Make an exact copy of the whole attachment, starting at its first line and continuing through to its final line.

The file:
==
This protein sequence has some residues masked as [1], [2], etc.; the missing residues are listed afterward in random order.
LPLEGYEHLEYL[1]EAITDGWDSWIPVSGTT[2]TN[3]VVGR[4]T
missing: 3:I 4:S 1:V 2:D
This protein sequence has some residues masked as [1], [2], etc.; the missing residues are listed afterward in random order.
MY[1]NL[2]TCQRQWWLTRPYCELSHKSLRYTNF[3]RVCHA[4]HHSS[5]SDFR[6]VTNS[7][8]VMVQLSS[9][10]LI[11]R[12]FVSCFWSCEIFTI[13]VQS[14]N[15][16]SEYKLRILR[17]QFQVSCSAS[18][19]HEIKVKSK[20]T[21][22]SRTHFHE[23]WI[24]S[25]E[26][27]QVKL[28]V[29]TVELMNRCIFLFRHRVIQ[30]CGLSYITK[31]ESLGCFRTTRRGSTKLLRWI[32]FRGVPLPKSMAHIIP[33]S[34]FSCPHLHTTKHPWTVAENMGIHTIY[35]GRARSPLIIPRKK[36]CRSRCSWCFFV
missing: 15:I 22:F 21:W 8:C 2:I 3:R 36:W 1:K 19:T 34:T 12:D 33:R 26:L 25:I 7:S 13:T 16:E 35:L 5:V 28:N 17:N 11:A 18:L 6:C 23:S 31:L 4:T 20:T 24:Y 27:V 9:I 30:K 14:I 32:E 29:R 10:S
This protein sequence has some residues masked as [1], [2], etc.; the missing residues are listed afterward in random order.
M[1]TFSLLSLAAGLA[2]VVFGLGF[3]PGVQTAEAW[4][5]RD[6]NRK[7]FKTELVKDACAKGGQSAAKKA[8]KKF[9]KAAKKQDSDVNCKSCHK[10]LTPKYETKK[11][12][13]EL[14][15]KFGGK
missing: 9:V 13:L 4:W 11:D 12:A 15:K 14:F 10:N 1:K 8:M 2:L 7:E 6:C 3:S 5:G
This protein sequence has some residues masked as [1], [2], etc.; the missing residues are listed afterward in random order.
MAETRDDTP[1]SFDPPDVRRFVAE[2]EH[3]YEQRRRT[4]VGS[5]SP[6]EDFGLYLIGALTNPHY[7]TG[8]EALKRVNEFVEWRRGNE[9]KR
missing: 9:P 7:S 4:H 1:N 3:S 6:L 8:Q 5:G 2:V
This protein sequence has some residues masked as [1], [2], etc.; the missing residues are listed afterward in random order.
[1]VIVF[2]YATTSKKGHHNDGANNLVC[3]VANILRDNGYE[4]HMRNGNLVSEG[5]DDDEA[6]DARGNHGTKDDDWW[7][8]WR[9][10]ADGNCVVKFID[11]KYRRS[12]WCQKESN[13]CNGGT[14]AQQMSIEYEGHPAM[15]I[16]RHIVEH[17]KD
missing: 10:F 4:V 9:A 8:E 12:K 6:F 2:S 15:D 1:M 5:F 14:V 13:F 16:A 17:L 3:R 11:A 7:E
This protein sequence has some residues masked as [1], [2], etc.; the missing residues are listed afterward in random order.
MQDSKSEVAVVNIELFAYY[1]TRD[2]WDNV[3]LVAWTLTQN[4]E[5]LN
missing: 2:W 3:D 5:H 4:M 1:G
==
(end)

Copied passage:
This protein sequence has some residues masked as [1], [2], etc.; the missing residues are listed afterward in random order.
LPLEGYEHLEYL[1]EAITDGWDSWIPVSGTT[2]TN[3]VVGR[4]T
missing: 3:I 4:S 1:V 2:D
This protein sequence has some residues masked as [1], [2], etc.; the missing residues are listed afterward in random order.
MY[1]NL[2]TCQRQWWLTRPYCELSHKSLRYTNF[3]RVCHA[4]HHSS[5]SDFR[6]VTNS[7][8]VMVQLSS[9][10]LI[11]R[12]FVSCFWSCEIFTI[13]VQS[14]N[15][16]SEYKLRILR[17]QFQVSCSAS[18][19]HEIKVKSK[20]T[21][22]SRTHFHE[23]WI[24]S[25]E[26][27]QVKL[28]V[29]TVELMNRCIFLFRHRVIQ[30]CGLSYITK[31]ESLGCFRTTRRGSTKLLRWI[32]FRGVPLPKSMAHIIP[33]S[34]FSCPHLHTTKHPWTVAENMGIHTIY[35]GRARSPLIIPRKK[36]CRSRCSWCFFV
missing: 15:I 22:F 21:W 8:C 2:I 3:R 36:W 1:K 19:T 34:T 12:D 33:R 26:L 25:I 7:S 13:T 16:E 35:L 5:V 28:N 17:N 11:A 18:L 6:C 23:S 31:L 4:T 20:T 24:Y 27:V 9:I 30:K 14:I 32:E 29:R 10:S
This protein sequence has some residues masked as [1], [2], etc.; the missing residues are listed afterward in random order.
M[1]TFSLLSLAAGLA[2]VVFGLGF[3]PGVQTAEAW[4][5]RD[6]NRK[7]FKTELVKDACAKGGQSAAKKA[8]KKF[9]KAAKKQDSDVNCKSCHK[10]LTPKYETKK[11][12][13]EL[14][15]KFGGK
missing: 9:V 13:L 4:W 11:D 12:A 15:K 14:F 10:N 1:K 8:M 2:L 7:E 6:C 3:S 5:G
This protein sequence has some residues masked as [1], [2], etc.; the missing residues are listed afterward in random order.
MAETRDDTP[1]SFDPPDVRRFVAE[2]EH[3]YEQRRRT[4]VGS[5]SP[6]EDFGLYLIGALTNPHY[7]TG[8]EALKRVNEFVEWRRGNE[9]KR
missing: 9:P 7:S 4:H 1:N 3:S 6:L 8:Q 5:G 2:V
This protein sequence has some residues masked as [1], [2], etc.; the missing residues are listed afterward in random order.
[1]VIVF[2]YATTSKKGHHNDGANNLVC[3]VANILRDNGYE[4]HMRNGNLVSEG[5]DDDEA[6]DARGNHGTKDDDWW[7][8]WR[9][10]ADGNCVVKFID[11]KYRRS[12]WCQKESN[13]CNGGT[14]AQQMSIEYEGHPAM[15]I[16]RHIVEH[17]KD
missing: 10:F 4:V 9:A 8:E 12:K 6:F 2:S 15:D 1:M 5:F 14:V 13:F 16:A 17:L 3:R 11:A 7:E
This protein sequence has some residues masked as [1], [2], etc.; the missing residues are listed afterward in random order.
MQDSKSEVAVVNIELFAYY[1]TRD[2]WDNV[3]LVAWTLTQN[4]E[5]LN
missing: 2:W 3:D 5:H 4:M 1:G